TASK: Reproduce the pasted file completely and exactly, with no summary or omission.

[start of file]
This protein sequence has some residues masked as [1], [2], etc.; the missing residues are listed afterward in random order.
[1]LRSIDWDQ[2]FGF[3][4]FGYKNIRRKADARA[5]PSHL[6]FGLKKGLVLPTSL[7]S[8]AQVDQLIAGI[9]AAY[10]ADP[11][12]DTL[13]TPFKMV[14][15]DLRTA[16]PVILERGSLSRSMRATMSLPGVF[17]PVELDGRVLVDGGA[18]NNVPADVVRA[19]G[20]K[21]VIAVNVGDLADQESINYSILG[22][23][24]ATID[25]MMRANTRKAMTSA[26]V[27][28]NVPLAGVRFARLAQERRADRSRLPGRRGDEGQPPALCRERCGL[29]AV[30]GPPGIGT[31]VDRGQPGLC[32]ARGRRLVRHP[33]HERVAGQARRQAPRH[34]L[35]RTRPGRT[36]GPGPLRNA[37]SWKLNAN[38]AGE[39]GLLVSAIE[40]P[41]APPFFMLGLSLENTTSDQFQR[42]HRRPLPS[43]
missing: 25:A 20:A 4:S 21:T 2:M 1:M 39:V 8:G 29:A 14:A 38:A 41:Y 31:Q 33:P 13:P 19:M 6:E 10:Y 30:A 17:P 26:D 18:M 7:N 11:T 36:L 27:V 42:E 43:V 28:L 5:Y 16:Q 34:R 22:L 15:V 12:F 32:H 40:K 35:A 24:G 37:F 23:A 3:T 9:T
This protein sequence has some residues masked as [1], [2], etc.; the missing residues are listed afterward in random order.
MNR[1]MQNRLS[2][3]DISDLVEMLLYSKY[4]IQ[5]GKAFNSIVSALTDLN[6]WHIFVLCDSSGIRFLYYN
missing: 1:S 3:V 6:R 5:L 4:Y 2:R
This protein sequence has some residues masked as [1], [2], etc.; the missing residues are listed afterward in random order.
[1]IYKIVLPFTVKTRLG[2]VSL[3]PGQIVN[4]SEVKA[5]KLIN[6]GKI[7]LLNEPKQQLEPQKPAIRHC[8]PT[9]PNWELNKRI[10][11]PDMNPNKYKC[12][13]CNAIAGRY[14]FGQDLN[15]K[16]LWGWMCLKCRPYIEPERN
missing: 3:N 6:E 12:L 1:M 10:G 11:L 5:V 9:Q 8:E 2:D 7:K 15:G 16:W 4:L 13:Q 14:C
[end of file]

This protein sequence has some residues masked as [1], [2], etc.; the missing residues are listed afterward in random order.
[1]LRSIDWDQ[2]FGF[3][4]FGYKNIRRKADARA[5]PSHL[6]FGLKKGLVLPTSL[7]S[8]AQVDQLIAGI[9]AAY[10]ADP[11][12]DTL[13]TPFKMV[14][15]DLRTA[16]PVILERGSLSRSMRATMSLPGVF[17]PVELDGRVLVDGGA[18]NNVPADVVRA[19]G[20]K[21]VIAVNVGDLADQESINYSILG[22][23][24]ATID[25]MMRANTRKAMTSA[26]V[27][28]NVPLAGVRFARLAQERRADRSRLPGRRGDEGQPPALCRERCGL[29]AV[30]GPPGIGT[31]VDRGQPGLC[32]ARGRRLVRHP[33]HERVAGQARRQAPRH[34]L[35]RTRPGRT[36]GPGPLRNA[37]SWKLNAN[38]AGE[39]GLLVSAIE[40]P[41]APPFFMLGLSLENTTSDQFQR[42]HRRPLPS[43]
missing: 25:A 20:A 4:S 21:T 2:M 1:M 39:V 8:G 29:A 14:A 38:A 41:Y 31:Q 33:P 13:P 19:M 6:E 10:Y 30:A 17:P 26:D 18:M 7:N 11:T 36:L 27:V 42:E 43:V 28:L 5:Y 16:Q 34:R 22:L 15:V 12:F 32:H 40:K 35:A 24:G 37:F 23:A 3:T 9:T
This protein sequence has some residues masked as [1], [2], etc.; the missing residues are listed afterward in random order.
MNR[1]MQNRLS[2][3]DISDLVEMLLYSKY[4]IQ[5]GKAFNSIVSALTDLN[6]WHIFVLCDSSGIRFLYYN
missing: 1:S 3:V 6:R 5:L 4:Y 2:R
This protein sequence has some residues masked as [1], [2], etc.; the missing residues are listed afterward in random order.
[1]IYKIVLPFTVKTRLG[2]VSL[3]PGQIVN[4]SEVKA[5]KLIN[6]GKI[7]LLNEPKQQLEPQKPAIRHC[8]PT[9]PNWELNKRI[10][11]PDMNPNKYKC[12][13]CNAIAGRY[14]FGQDLN[15]K[16]LWGWMCLKCRPYIEPERN
missing: 3:N 6:E 12:L 1:M 10:G 11:L 5:V 9:Q 8:E 2:D 7:K 15:G 16:W 4:L 13:Q 14:C